Element Descriptor

Following any decision, event, project, initiative or action, this is a process to reflect and evaluate, what went well, what did not, and what could be improved will help in future decision-making and action-taking. It should help the group adapt and learn in an iterative manner for the future. This should help long-term thinking and help create a more resilient group. If you don’t postmortem, well, you risk not learning, or learning slowly, and failing to keep members/grow the group. The same mistakes being made demoralises and frustrates…

Level descriptors

Can fill in a post mortem or basic evaluation sheet and understands the significance of providing honest anonymous feedback to learn and adapt as an individual or group. Has the ability to self reflect on their own performance and detach their personal or historic opinions of other group members or external stakeholders from their contributions to a specific decision, event, project, initiative or action. Can create a post mortem or evaluation sheet from a template with help / supervision.Can quickly fill in post mortem evaluations in an honest and efficient manner detaching any historical or personal issues. Understands the value of feedback and utilising to adapt future instances of similar situations. Can create appropriately-detailed feedback forms that can gather information from internal / external individuals in an anonymous and secure manner, which can be further analysed for trends and can prioritise constructive comments over personal gripes.You are constantly learning and evolving about how to improve feedback being given and received by internal and external individuals through the post mortem process. You can organise & conduct anything from a quick evaluation about a call or meeting through to a detailed enquiry about the strategic direction of the group. You are fearless in being able to bring up ‘taboo’ or difficult topics and can conduct a detailed analysis of understanding how best to overcome these issues in a pragmatic manner.You can post mortem better than a hardened victorian coroner. You quicker to provide and adapt to feedback and can handle something as small as a quick call at lightspeed through to a long detailed multistage government level enquiry that can take years – were you involved in Levenson? I wonder if your name will pop up to help out after all the Coronavirus dust has settled…

Element Overview Essay

This is a draft. If something doesn’t make sense, or you see typos, or if you have further ideas, please email us on contact@activecitizenshiptoolkit.net

And I’m going to expand this to be post mortems of events, projects and processes more generally. 

There are many causes why post mortems are not done or not done well.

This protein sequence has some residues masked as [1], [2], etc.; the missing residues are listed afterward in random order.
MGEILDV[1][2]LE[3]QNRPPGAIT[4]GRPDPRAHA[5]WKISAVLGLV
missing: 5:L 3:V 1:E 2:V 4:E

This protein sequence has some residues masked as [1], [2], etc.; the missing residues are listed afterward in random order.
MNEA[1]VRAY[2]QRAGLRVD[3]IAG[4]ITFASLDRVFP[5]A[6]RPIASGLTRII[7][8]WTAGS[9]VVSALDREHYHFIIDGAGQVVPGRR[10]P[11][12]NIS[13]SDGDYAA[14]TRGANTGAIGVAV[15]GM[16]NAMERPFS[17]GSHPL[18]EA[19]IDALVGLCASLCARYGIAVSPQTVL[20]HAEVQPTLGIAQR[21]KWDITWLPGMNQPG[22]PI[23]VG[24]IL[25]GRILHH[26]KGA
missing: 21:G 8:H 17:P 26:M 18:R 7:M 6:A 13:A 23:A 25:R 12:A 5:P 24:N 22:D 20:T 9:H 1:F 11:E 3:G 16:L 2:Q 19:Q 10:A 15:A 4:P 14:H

One is it’s just not part of the activist cultures that I’ve seen

If you had to shine a spotlight on how effective you had been, whether you’d met your own goals , what the return on investment was, that becomes pretty analytic and often pretty depressing. And then becomes a space where people can fire off recriminations against each other about other things that didn’t didn’t get done. And this whole circular firing squad flicks off their safeties. Of course, postmortems don’t have to be like that.

NB Don’t collect feedback unless it is a) immediate b) anonymous c) framed to find out what was WRONG

The other thing is you don’t often see it in films or movies or books. And as I said, people haven’t experienced it.

Beyond that, though, there is this fear that a post mortem is like a Star Chamber, an Inquisition, and that people will be singled out and held up to humiliation and ridicule. And of course, you can do a post mortem that badly if you’re an asshole. 

So other things to say about the causes of post mortems being done badly or not at all, is they’re done either too soon or too late. So there’s an immediate hotwash which captures lots of minor niggly tactical points. 

And then that substitutes for the longer strategic view. 

Or alternatively, there’s no hotwash. People forget all of those finer detail points. And the actual post mortem happens weeks later, when other things have come along and it all gets conflated and it seems pointless. 

The consequences of not doing post mortems you’ll be happy to know the sections very short. You’re likely to learn nothing, or you’re likely to learn the wrong lessons. Or you’re likely to learn very, very slowly, much more slowly than you would otherwise would if you did systematic post mortems. 

So the solutions are having systems in place so that you can learn from processes and products as you go, that you can capture some of the finer detail on paper or in writing. And when you are scheduling your meeting, your event, you are also in the planning stages, you have to be scheduling the post mortem, who is going to do it? When is it going to happen? How are they going to do it? How are they going to report their findings? And how will those findings be fed back into the group’s processes?

Now, this all sounds incredibly “bureaucratic”. But what’s the alternative? The alternative is it’s just a mishmash with various good ideas staying stuck inside people’s heads or in emails, or whatever. We’ve been doing it that way for a long time. How is that working out for us?

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